Boasting four tall towers, each topped by an American flag and flanked by well-groomed flower beds, the South Shore Cultural Center drips of stateliness. Inside there is no less pomp and circumstance—cascading chandeliers, embossed ceilings, detailed early-twentieth century wallpaper, and floor-to-ceiling windows give the space a palatial quality.
- Best Peaches and Herbie
- Best Soon-to-be-Irreversibly Altered Part of the Park District
- Best Vegetarian Burrito
- Best Ancestral Resurrection
- Best Barbecue to Tempt a Vegetarian With
Roman Villarreal is an artist and lifelong resident of South Chicago. He operates Under the Bridge, 10052 S. Ewing Ave.
Murmurs and greetings circulated through the wood-paneled meeting room of Bryn Mawr Community Church as one hundred South Shore residents settled in for the monthly 5th Ward meeting on May 23.
Before Charles Barlow moved to South Shore earlier this year, he wanted to scope out the neighborhood. He looked up the local grocery stores, got in his car, and drove to the corner of 87th Street and Lake Shore Drive, where he expected to find a Mariano’s. Instead of fresh food, he was greeted by grassland and the promise of future development.
A quartet of male performers walks solemnly onto dirt and rock, holding steel sheets above their heads. An aerial view of a flock of birds flying over the Calumet industrial corridor is projected onto two jagged concrete pillars with a break of open space at its center. The performers break away from formation and scrape the metal sheets in feverish circular motions, creating clouds of dust. Already the performers embody the spirit of steel mill workers and mimic the machines surrounding them.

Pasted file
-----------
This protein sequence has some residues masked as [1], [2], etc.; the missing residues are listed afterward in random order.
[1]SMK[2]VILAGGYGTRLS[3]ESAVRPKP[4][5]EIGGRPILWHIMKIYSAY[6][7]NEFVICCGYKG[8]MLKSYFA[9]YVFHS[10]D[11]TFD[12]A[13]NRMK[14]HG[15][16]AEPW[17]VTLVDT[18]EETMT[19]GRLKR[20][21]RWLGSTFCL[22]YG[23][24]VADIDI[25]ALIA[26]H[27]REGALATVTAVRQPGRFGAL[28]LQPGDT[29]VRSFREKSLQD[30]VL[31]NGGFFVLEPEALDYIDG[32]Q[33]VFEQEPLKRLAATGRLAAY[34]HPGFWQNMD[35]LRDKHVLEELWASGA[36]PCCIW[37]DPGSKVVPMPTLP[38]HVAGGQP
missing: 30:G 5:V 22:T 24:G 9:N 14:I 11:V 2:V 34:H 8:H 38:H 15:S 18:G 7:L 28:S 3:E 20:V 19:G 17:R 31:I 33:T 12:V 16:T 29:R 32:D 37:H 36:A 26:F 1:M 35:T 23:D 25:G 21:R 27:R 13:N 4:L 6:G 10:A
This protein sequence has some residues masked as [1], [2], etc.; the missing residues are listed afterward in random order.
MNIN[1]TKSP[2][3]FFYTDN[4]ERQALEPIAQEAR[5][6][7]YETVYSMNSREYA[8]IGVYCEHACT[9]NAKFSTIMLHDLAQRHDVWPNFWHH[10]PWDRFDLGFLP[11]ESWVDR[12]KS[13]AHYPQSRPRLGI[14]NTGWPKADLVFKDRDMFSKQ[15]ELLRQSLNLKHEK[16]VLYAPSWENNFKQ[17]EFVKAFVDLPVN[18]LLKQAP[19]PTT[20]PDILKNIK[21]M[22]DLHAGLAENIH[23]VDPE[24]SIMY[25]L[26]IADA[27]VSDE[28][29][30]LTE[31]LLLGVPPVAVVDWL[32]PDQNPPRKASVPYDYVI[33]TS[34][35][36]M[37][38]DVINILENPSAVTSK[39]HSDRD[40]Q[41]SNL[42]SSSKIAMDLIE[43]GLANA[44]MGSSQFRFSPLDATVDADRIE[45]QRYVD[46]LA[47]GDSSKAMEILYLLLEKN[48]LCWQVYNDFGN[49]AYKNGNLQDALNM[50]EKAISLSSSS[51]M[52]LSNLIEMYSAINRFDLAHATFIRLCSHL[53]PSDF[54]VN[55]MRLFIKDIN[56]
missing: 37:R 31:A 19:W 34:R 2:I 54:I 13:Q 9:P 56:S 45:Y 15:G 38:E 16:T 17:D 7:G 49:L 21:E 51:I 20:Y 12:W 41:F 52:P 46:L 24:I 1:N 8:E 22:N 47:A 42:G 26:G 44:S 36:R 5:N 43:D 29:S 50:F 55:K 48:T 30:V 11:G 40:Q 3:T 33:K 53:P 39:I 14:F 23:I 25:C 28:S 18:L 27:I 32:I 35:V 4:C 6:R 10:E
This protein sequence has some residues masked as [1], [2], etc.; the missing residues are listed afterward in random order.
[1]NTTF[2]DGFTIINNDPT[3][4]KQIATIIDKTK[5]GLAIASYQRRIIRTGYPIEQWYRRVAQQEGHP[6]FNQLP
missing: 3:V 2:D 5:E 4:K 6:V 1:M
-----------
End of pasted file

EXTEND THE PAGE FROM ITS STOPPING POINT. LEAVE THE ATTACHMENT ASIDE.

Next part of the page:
“You never know what you can make with this stuff, and I’m always trying to get creative with the park.” – Todd Agosto
When Benyamin Macabee, owner of the only Black-owned art space in Chicago between Hyde Park and the Indiana state line, talks of South Shore, there is a pride in his eyes that doesn’t falter, a steadfastness that mirrors South Shore’s own spirit. “The work I’m doing, the work we’re all doing here, is the work of the universe.” Here, between 67th and 83rd Street, the road to community development is music-, art-, food-, and soul-filled, as evidenced by its unusual smorgasbord of claims to fame: the largest group of Black sailors in the country, a comic book collective called Team Visual X, soulful vegan, vegetarian, Chinese, Mexican joints, a huge public golf course, public and private beaches, weekly jazz concerts and musical jam sessions, are all located in the neighborhood.
It seems almost impossible that the geographical bulk of the South Shore neighborhood—running from Stony Island to Exchange and from 71st to 79th—encompasses only a few square miles of land. The neighborhood gives off the impression of being far more expansive. The commercial arteries are fat and long, stuffed to the brim with knickknack shops, convenience stores, and steam-filled restaurants. Stony Island is a massive six-lane thoroughfare cut along the middle by a huge median, while 71st Street and Exchange are both bisected by the Metra Electric tracks. Turn off any one of these boulevards, though, and you’ll find yourself on quiet, tree-lined side streets like 73rd or 76th, Paxton or Constance—streets filled with old houses where kids play in the street and men sit smoking on porches. Those same streets have seen the crime and gun violence that ranks South Shore just behind Englewood and West Englewood, the two South Side neighborhoods with the most incidents, according to Red Eye’s homicide tracker. Continue reading